Junior college, surgery, construction: Joe Walker's long path to Eagles


It was a phone call Joe Walker had been waiting for his entire life. 

And he didn’t answer it. 

On April 30, Walker, the standout linebacker from Oregon, had been watching the third day of the NFL draft off and on throughout the afternoon from his family’s Southern California home. He thought there was a good chance he’d be selected that final day, but wasn’t quite sure. And as the day wore on, those chances grew slimmer and slimmer. 

So when the Eagles finally called, Walker was already on another call with different team, talking about signing with them as an undrafted free agent at draft’s end. For a brief moment, he left the Eagles hanging and continued his conversation. 

Then he looked up. 

“It was coming down to the end (of the draft),” the soft-spoken Walker said recently during Eagles OTAs. “I saw my name up there on the TV and said ‘I’m going to have to call you back.’”

After hanging up, Walker quickly dialed back the Eagles, who had taken him with the 251st pick (out of 253) — a pick acquired from the Cardinals in exchange for quarterback Matt Barkley. 

Coincidentally, Barkley and Walker both grew up in Southern California but had very different paths to the NFL. Barkley was the 2007 Gatorade Player of the Year and ESPN’s top-rated high school prospect in 2009, before taking his full ride to play quarterback for then-powerhouse USC. 

Walker went to junior college, worked construction and had to earn his way into a Division I program. 

The year off
Walker played his high school ball in Los Angeles at Palos Verdes High School, where he had a stellar career, but for whatever reason, didn’t garner attention from schools. Coming out of high school, Walker didn’t have a single offer from a Division I program.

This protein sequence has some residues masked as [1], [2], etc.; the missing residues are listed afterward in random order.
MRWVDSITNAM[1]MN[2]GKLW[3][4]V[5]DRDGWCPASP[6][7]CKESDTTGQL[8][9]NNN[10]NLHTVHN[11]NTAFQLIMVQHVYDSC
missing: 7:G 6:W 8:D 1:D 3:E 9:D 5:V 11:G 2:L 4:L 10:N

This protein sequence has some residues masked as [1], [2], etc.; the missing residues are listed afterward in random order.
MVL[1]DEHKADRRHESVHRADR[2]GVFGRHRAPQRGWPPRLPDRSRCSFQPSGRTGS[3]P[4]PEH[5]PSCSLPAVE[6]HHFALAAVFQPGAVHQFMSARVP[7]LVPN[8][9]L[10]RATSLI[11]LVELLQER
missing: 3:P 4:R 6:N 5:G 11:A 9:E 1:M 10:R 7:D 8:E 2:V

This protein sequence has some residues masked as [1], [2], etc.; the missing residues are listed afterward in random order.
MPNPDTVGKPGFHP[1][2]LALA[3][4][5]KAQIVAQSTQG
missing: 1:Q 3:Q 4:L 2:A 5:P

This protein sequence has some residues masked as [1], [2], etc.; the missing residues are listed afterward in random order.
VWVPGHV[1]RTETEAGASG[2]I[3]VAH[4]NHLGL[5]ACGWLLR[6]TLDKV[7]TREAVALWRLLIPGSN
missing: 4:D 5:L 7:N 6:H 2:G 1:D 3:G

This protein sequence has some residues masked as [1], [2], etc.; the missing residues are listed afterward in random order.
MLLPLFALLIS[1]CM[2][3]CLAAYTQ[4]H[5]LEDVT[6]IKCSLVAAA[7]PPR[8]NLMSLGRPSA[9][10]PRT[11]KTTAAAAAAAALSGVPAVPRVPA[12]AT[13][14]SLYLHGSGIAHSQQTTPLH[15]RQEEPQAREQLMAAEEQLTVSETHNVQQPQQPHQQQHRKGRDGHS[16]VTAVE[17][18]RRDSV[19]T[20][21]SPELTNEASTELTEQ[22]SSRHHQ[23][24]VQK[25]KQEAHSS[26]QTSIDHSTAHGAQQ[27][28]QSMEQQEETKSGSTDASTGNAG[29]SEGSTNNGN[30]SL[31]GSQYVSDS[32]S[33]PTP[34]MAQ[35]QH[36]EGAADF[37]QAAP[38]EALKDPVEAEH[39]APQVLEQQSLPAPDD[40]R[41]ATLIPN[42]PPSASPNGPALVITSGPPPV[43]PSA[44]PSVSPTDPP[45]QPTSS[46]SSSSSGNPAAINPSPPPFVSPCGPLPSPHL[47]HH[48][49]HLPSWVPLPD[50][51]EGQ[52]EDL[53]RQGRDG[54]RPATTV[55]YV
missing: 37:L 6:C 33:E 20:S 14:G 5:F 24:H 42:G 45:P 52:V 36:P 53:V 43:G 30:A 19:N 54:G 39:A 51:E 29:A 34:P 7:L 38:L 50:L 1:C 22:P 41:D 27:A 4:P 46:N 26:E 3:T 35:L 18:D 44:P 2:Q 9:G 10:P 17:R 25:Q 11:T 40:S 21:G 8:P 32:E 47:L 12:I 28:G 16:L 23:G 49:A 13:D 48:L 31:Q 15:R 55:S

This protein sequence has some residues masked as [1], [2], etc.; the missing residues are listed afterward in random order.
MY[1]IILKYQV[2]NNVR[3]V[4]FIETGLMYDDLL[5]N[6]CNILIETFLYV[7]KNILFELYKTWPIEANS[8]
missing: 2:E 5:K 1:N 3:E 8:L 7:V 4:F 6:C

To make matters worse, Walker tore his labrum during his senior season, and although he was able to play through the pain in high school, he needed surgery. 

So instead of continuing his football career as a college freshman, Walker gray-shirted during the 2011 season at L.A. Harbor, a junior college near his home. He went to class, rehabbed his surgically repaired shoulder, and got a job. 

Walker started working with his dad, for a construction company, putting together stages for concerts and events. He was in school full-time and went to his part-time job three or four days per week. 

It was tough work, Walker said. 

“I found out I didn’t want to do that,” Walker continued. “I was working like that and I realized I still wanted to play football.”

So Walker worked, but he also worked out. He became bigger and stronger, adding to his frame. He visited the team and his new coaches from time to time, but mostly worked out away from the program with a personal trainer. 

His first college coach saw the incremental improvement during the year. 

“It was a tough time for him, but I think at the end of the day, it was a blessing because the young man both in the classroom and in training really worked his butt off and really changed his body,” said Brett Peabody, who was Walker’s coach at L.A. Harbor and is now the head coach at Long Beach City College. “He’s always been able to run, but the way he changed his body and the muscle mass he was able to put on, it just made him a more dominant player. That really helped get him to Oregon.”

That was always the plan — get to a Division I program. Really, the plan was always to get to the University of Oregon, and Peabody knew the way. 

Peabody had a long-standing relationship with Don Pellum, a long-time defensive coach and the recruiting coordinator for the Ducks.